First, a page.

Scott Friedman, NBC 5 Investigates
Serious safety threats were found in some Dallas apartments after NBC 5 Investigates revealed hundreds of buildings listed as overdue for inspection.
The City of Dallas has inspected hundreds of Dallas apartment buildings after an NBC 5 Investigation last spring revealed a list of buildings past due for required safety checks.
Once Dallas Code Compliance checked those buildings, the majority of them passed inspection. But about three dozen buildings received failing scores, some due to serious safety concerns, according to records NBC 5 Investigates obtained through an open records request.
City code requires the buildings are inspected once every three years. In buildings that were found to have not been inspected on the city-mandated schedule, the records obtained by NBC 5 Investigates show inspectors recently found exposed wiring, missing or malfunctioning smoke alarms, roach infestations, exposed or rotted wood and missing handrails.
Last spring, NBC 5 Investigates filed a records request with Dallas Code Compliance asking for a list of every apartment building in the city and the date it was last inspected. The records revealed as many as 280 apartment buildings listed as past due for inspection. However, the exact number was hard to determine because city records were full of conflicting dates and missing or incorrect information.
The records showed the Dallas Department of Code Compliance had fallen behind on inspections in the department’s Central District, an area mostly east of Central Expressway and north of Downtown Dallas.
Homeowners in the area complained deteriorating apartment buildings were negatively impacting property values and they argued the city should be doing more to push apartment owners to comply with building code rules.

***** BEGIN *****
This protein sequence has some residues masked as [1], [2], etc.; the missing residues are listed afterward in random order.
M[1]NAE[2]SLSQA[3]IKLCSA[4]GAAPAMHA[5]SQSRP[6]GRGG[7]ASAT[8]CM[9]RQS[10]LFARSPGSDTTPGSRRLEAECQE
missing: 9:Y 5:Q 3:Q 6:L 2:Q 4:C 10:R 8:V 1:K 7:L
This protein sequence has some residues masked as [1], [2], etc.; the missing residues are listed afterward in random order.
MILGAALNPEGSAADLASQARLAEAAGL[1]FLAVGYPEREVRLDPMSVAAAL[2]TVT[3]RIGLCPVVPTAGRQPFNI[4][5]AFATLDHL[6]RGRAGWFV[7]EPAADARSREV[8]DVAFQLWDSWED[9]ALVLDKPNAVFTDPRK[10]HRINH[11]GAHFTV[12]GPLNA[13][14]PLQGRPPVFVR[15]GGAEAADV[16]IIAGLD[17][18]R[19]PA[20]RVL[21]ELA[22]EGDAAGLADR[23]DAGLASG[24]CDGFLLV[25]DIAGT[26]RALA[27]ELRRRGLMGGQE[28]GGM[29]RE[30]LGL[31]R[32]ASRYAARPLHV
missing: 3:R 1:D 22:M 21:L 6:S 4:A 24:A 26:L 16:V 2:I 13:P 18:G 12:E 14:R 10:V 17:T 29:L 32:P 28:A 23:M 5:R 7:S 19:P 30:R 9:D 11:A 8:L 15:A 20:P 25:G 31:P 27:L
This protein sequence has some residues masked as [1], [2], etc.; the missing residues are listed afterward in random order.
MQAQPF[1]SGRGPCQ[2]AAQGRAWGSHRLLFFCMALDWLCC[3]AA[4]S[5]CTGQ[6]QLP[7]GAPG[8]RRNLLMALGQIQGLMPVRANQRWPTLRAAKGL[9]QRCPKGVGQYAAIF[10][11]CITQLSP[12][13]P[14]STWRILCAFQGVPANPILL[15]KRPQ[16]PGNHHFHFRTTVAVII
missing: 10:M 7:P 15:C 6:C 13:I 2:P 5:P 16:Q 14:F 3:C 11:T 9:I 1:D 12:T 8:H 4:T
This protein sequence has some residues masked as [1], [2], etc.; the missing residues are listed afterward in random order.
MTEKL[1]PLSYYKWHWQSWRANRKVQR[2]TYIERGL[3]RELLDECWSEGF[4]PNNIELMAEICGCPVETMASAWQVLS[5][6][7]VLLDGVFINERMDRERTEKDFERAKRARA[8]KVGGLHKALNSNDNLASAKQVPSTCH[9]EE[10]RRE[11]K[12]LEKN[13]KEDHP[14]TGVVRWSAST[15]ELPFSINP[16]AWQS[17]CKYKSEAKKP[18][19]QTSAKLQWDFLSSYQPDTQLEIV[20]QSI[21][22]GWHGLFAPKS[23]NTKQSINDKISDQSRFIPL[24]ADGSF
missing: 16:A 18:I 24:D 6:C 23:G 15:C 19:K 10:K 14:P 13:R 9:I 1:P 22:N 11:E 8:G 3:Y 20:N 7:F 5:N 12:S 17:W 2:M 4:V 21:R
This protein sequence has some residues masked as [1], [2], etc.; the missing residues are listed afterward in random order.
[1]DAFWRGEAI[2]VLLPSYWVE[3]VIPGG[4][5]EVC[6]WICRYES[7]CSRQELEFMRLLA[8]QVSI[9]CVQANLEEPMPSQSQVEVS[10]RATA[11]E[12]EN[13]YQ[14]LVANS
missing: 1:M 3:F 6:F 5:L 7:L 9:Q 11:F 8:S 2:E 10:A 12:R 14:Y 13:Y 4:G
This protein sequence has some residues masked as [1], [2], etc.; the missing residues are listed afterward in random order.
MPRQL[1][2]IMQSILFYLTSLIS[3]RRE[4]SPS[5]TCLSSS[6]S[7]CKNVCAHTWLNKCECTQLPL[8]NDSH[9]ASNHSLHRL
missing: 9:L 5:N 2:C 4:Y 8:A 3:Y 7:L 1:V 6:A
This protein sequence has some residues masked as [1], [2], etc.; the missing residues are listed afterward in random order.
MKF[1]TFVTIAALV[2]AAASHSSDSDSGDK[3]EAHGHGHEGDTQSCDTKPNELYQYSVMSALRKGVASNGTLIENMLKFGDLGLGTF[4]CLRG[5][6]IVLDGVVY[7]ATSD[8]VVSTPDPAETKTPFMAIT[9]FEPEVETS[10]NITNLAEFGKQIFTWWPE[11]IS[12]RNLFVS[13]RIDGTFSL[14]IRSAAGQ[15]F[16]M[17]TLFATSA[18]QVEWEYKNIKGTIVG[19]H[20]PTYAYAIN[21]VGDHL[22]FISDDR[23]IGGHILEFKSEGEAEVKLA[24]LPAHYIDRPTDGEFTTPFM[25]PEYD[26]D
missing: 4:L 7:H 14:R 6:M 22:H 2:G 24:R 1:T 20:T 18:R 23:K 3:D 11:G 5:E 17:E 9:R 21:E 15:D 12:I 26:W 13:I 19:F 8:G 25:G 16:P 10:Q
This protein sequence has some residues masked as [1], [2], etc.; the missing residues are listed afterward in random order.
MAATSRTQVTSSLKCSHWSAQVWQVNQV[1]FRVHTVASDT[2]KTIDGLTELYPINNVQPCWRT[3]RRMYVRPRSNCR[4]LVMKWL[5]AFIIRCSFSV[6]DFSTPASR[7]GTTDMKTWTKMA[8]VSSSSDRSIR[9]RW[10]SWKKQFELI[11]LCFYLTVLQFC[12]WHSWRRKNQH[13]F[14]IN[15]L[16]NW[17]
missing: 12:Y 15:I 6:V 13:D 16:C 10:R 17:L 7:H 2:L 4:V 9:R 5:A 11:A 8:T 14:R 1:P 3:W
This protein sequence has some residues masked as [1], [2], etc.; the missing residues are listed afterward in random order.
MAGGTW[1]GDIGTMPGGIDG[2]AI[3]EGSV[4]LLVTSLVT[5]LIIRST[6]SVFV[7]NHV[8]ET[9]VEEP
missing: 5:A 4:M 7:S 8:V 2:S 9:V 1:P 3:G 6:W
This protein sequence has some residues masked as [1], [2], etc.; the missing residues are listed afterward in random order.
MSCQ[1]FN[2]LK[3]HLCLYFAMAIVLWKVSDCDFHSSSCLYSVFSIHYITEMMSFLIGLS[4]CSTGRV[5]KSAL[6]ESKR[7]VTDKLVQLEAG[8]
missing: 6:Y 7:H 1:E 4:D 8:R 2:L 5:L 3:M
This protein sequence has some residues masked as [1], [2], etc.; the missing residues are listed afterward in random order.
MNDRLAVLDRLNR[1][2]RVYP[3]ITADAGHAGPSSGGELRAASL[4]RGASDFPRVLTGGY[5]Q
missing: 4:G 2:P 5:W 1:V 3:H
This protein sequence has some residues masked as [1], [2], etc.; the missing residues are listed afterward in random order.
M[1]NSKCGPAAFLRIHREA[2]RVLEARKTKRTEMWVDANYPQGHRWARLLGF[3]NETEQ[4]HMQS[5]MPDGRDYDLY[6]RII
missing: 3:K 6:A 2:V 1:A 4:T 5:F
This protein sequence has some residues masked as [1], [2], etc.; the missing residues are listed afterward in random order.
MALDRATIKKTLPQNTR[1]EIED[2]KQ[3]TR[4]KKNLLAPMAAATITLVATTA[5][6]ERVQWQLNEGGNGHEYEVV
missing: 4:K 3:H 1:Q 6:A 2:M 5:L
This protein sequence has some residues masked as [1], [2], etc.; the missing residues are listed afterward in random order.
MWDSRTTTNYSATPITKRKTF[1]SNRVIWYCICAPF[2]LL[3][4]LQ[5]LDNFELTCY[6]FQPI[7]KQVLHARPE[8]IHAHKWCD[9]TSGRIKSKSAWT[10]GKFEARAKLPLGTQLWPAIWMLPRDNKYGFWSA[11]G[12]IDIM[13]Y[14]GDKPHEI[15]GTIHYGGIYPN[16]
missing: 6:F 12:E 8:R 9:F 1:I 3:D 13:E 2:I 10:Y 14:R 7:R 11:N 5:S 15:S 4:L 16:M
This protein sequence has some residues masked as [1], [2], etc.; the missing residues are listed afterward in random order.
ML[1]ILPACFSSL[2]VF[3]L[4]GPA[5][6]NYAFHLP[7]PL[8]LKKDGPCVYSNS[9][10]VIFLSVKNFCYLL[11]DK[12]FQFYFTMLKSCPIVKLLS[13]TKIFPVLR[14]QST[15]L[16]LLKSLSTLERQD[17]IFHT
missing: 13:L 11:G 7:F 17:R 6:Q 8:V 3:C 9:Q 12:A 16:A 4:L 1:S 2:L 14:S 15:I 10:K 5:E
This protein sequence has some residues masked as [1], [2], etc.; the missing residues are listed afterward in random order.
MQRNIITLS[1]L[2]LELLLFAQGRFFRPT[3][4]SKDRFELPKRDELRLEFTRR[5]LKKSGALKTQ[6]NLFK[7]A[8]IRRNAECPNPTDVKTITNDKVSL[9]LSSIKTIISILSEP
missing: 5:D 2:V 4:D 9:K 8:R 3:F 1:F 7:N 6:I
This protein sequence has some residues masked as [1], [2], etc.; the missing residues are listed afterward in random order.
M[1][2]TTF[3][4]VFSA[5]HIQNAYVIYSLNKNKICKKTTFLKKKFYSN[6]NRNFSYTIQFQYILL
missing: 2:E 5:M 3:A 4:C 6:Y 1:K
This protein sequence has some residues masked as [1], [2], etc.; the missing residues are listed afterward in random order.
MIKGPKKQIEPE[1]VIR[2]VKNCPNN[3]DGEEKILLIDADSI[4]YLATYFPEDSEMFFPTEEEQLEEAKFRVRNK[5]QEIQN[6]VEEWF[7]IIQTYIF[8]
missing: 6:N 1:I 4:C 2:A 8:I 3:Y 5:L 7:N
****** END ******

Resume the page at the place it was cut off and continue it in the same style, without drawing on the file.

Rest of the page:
Members of the City Council, the City Manager’s office and Code Compliance all promised action.
“Well number one, it's a concern and number two, it's something we, the city, must, must correct immediately and try to catch up on the backlog so we can keep people safe,” City Councilman Dwaine Carraway told NBC 5 in May.
The city ramped up inspections over the summer and fall and said it has improved its record keeping and inspection process.
"Code Compliance has strengthened its procedures to regularly review progress on inspections at a higher level in management in order to ensure that work is performed in a timely manner,” said Assistant City Manager Joey Zapata.
Zapata said 20 buildings that failed inspection had to be inspected again. All but one of those buildings has passed inspection now and the remaining building will be checked again in the coming days.
“I think it made a tremendous difference for people that they, they're getting quality and a service that they're supposed to be getting already,” said Susie Hughes who used to help run the city’s apartment inspection program before becoming a private consultant who works with apartment building owners to help them address code enforcement issues.
Since NBC 5 began investigating the Dallas inspection program, Hughes said she's noticed a change.
“I’ve heard some people say they finally got an inspection that they haven't had in quite a few years,” said Hughes.
Some of the landlords inspected said it's helped make things better.
“They came in and told us what was going on and gave us time to fix it. Put down on paper what I need to do so I could keep track of it. It all worked out great,” said Myles Phelps, a landlord in East Dallas.
Phelps said the improvements he made after the inspection not only helped attract more renters, it made the neighborhood better.
“We feel good that our home is becoming stronger now. It's not becoming complacent to where it could go backwards. Now all we do is move forward," said Phelps.
Last spring NBC 5 Investigates also discovered a high-rise apartment building in Uptown Dallas that didn't show up on the city's inspection list at all. That building has since been checked and passed inspection.
Code Compliance said it’s working on its master lists to make sure buildings are not left off of the inspection list in the future.
“Now that they're back on track, that's a good thing for everyone,” said Hughes.